Originally published at www.myloudspeaker.ca on March 8, 2013


Entrepreneurs, Get Comfortable with Being Uncomfortable

A couple of weeks ago, I saw a Chiropractor for the first time for a hockey injury I sustained.

As he was shifting, cracking, and massaging, he told me that most people go through their entire lives with minor aches and pains that they just get used to. I know i’m one of those people; I told him that I had ignored this pain in my hand for almost a year until it got to the point where it hurt too much to even play. I’ve even been laughed at for working through almost an entire summer with a sun beam directly tanning the right side of my face. Anyways, more on that later.

We’re coming into the thick of things here at MLS where the meat and potatoes of three of our current campaigns are all happening within a 3 to 5 month span. Amidst the client projects, we’ve also been revamping our own business model and brand. We wanted to take our time with this revamp, and because of that, it’s been an absolute grind-it-up-and-spit-it-out past couple of months where every process has been long and almost deliberately painful. I would be lying if I said that this was all part of the plan from the very beginning when I joined the company, but truthfully it never really works out the way you think it will. You never plan to set a goal that’s seemingly out of reach; you can compare it to having an annoying itchy wound that you’re just waiting to scratch.

What i’ve learned over the years though is that it’s how you deal with that constantly itchy wound that defines your success as an entrepreneur. I’ve talked to many entrepreneurs that use the method of “powering through” to achieve success. “Powering through” usually contains the following steps:

1. Have a dream 2. Take a massive leap of faith which includes all or some of the following: quitting your job, maxing out your credit cards, and investing all your time into the dream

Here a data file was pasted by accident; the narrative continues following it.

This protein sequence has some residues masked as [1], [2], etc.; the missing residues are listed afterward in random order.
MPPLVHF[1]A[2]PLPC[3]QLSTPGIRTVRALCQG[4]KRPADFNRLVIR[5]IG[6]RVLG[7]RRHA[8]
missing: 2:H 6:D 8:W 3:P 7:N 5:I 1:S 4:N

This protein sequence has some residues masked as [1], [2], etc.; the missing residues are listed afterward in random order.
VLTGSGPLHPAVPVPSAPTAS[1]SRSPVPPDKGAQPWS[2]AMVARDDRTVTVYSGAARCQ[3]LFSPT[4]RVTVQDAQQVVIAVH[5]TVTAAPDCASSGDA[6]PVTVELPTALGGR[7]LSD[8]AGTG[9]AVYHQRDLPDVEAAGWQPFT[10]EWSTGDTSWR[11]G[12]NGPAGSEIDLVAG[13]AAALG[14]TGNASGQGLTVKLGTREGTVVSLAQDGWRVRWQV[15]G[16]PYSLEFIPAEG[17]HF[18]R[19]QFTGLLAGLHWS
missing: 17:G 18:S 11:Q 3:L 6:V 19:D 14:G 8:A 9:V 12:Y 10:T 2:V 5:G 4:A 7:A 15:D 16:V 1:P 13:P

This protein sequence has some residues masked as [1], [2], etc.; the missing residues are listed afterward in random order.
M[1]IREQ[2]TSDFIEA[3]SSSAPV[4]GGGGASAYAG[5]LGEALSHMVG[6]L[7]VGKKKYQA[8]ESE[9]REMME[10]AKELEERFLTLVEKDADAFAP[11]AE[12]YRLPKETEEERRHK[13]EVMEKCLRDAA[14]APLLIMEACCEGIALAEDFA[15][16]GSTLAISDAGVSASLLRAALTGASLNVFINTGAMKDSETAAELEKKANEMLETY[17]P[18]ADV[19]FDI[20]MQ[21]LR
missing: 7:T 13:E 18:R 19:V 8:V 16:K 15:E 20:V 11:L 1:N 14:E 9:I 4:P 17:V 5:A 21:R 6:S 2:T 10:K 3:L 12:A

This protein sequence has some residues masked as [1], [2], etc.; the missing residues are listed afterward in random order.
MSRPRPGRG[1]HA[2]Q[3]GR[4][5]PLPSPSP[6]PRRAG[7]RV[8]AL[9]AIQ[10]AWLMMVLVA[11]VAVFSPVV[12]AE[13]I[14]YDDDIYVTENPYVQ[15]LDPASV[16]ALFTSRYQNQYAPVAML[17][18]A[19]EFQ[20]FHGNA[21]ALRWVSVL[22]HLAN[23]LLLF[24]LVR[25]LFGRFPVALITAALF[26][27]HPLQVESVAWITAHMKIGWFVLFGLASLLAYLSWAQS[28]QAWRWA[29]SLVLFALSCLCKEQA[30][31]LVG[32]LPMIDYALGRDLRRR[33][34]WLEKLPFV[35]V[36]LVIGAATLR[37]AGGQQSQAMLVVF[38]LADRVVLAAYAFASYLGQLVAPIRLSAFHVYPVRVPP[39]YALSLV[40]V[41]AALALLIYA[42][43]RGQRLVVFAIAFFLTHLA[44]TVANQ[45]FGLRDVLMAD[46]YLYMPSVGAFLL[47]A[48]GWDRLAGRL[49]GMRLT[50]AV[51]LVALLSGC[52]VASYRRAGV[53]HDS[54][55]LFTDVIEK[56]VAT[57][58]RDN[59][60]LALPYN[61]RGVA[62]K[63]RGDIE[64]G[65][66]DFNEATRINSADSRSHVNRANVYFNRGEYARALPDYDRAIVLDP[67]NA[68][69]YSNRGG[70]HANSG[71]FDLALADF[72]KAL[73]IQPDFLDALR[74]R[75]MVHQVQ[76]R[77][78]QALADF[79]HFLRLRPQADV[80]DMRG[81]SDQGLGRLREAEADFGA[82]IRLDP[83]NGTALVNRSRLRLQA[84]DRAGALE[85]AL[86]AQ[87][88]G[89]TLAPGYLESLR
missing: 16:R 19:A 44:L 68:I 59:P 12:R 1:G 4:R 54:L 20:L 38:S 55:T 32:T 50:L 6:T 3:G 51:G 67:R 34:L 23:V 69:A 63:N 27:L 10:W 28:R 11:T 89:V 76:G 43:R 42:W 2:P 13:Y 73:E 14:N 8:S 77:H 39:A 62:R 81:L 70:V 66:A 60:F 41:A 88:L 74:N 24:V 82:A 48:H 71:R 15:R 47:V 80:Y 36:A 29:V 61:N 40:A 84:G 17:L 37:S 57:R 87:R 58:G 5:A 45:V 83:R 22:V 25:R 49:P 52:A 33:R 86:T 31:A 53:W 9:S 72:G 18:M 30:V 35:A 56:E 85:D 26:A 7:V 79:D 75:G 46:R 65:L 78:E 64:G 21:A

The main problem with this method is that entrepreneurs get stuck on the notion that these steps are the hardest and most important sacrifices an entrepreneur needs to make in order to become successful. I compare this with painfully ripping off the bandaid before your wound is fully healed, scratching it, and expecting the immense pain and “sacrifice” of that action to heal the wound quicker. It doesn’t work that way. The wound will continue to be a wound until it fully heals. And it will continue to itch until it is fully healed. Guts aren’t the key to entrepreneurial success; the key is patience.

What I mean by patience can be summed up in a couple bullet points: — Being okay with taking constant leaps — some big, some small (not just one big leap) — Dealing with constant failure to the point where failure doesn’t phase you anymore — And most importantly, knowing that your hand should not scratch that wound, no matter how much it itches

Some might argue that my perception of this is due to my personality; i’ve always been comfortable with being uncomfortable. I constantly put pressure on myself to be better, I ignore physical pains and just work through them, and I frequently sleep too late and too little (hence my nickname, the “Office Insomniac”). However, I argue that this is the life for a majority of the population, let alone entrepreneurs like myself. I look around and it’s a rarity to find anyone completely and utterly content with what they have. A lot of people have an itchy wound; they’re living in discomfort with who they are, and what they’ve achieved so far. Whether or not they choose to scratch the wound is what defines them.

Anyways, back to the sun beam in my face. It was a terribly hot summer and I had an unfortunate seating location in the office. It took several months before I decided to put a curtain to block the sun from shining in my face. This particular discomfort was very simple to solve. However, the biggest discomforts we deal with don’t have simple solutions like buying large cloth sheets at Superstore; they take years to fix, and “powering through” (or using a “quick fix”) just isn’t the answer. Instead, get comfortable with being uncomfortable, and as you move forward, know that your wound will eventually heal and that incredibly annoying itch will just fade away.

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